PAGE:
Svenja Gudell, chief economist at Zillow, leads a team of economists, data scientists and analysts dedicated to producing real estate research for consumers, academics, policymakers and industry-wide decision-makers.

“My team focuses on research spanning affordability, mortgages, negative equity, generational issues and policy issues,” she told Think Realty in a recent interview. “We cover trends in more than 450 metro areas and provide literally hundreds of data series down to the ZIP code level that make it easier for people to make decisions.”

In light of the high volume of data at Gudell’s fingertips, Think Realty asked her about one of the timeliest topics of the day: housing affordability.

You’ve said that housing affordability issues often have their root in negative equity. Could you elaborate on that?

My very first project at Zillow was to calculate negative equity, which basically happens when the house that you own is worth less than the actual mortgage balance outstanding on it. Since that was my first project and I dug deeply in to that data, it has a special spot in my heart.

It was shocking to me, after that research, to find out how many people were underwater at the height of the housing crisis and to know how many people are still underwater. While it’s an academic issue for many of them because often homeowners do not even know that they’re underwater if they are not actively looking to move, negative equity can have such tremendous effects on your life, and your livelihood when you do need to move and you’re unable to sell your house because of it.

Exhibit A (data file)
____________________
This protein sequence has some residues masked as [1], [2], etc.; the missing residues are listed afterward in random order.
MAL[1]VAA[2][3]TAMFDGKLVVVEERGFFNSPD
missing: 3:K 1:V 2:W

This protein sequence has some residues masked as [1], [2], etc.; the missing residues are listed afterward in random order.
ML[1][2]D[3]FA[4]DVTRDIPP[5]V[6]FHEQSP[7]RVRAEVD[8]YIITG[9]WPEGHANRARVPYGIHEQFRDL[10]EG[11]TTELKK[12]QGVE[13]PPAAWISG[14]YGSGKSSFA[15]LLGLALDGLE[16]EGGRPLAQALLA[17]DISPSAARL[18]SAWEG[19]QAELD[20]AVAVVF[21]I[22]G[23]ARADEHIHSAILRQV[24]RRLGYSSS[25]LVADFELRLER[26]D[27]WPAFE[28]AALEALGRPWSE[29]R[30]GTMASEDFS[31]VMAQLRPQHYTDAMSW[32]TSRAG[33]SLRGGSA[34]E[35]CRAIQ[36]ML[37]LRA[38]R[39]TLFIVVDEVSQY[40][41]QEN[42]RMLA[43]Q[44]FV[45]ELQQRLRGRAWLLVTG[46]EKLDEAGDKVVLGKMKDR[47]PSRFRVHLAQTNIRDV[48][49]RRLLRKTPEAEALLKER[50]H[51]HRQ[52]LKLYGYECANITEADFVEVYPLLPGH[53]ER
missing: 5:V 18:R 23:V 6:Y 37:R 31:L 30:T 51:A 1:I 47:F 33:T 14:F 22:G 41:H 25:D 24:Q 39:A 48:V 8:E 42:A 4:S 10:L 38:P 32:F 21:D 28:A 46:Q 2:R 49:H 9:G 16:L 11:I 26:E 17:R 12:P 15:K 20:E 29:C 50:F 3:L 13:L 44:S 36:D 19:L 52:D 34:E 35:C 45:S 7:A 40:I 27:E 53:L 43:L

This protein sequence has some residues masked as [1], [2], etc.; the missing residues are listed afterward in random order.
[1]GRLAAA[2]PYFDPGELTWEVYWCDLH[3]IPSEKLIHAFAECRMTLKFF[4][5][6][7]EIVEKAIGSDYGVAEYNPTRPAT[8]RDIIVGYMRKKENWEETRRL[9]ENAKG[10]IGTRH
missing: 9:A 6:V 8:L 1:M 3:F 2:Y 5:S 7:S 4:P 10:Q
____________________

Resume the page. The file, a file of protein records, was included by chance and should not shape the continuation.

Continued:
People need to be aware not just of how much of their monthly budget should be going toward mortgage or rent, but how much of it will be going toward mortgage or rent. Affordability differs in different cities, but also by different races, age groups and income groups. Understanding these distinctions helps us analyze what’s going on in a particular area and offer advice.

Can you give us an example?

When you start to dig into affordability for the bottom third of income-earners [who tend to be renters], things get a little bit trickier. In many markets, the bottom third of income-earners are actually priced out of for-sale housing because they cannot afford a mortgage. Unfortunately, they are not really able to afford renting either. They may double up or even triple up to make that work.

This seems like a huge issue. Why don’t we hear about it when real estate market numbers are released quarterly?

This is a great example of what happens when you only look at the median or average numbers in real estate. It’s so easy to gloss over these things. If you look at different subgroups of what you would usually be looking at if you focus on the average, you will dig out a lot more information. In the case of affordability, you will find that there are groups even in affordable areas of the country that are really suffering.

EDITOR’S NOTE: Those lowest-earning tenants are the most likely to be most immediately affected by legislation that may, on the face of it, be designed to protect this population, and the landlords who serve those tenants endure elevated risk as well thanks to a nearly nonexistent presence on the political, lobbying and advocacy scenes.

Tags | Zillow
  • Carole VanSickle Ellis

    Carole VanSickle Ellis serves as the news editor and COO of Self-Directed Investor (SDI) Society, a membership organization dedicated to the needs of self-directed investors interested in alternative investment vehicles, including real estate. Learn more at or reach Carole directly by emailing

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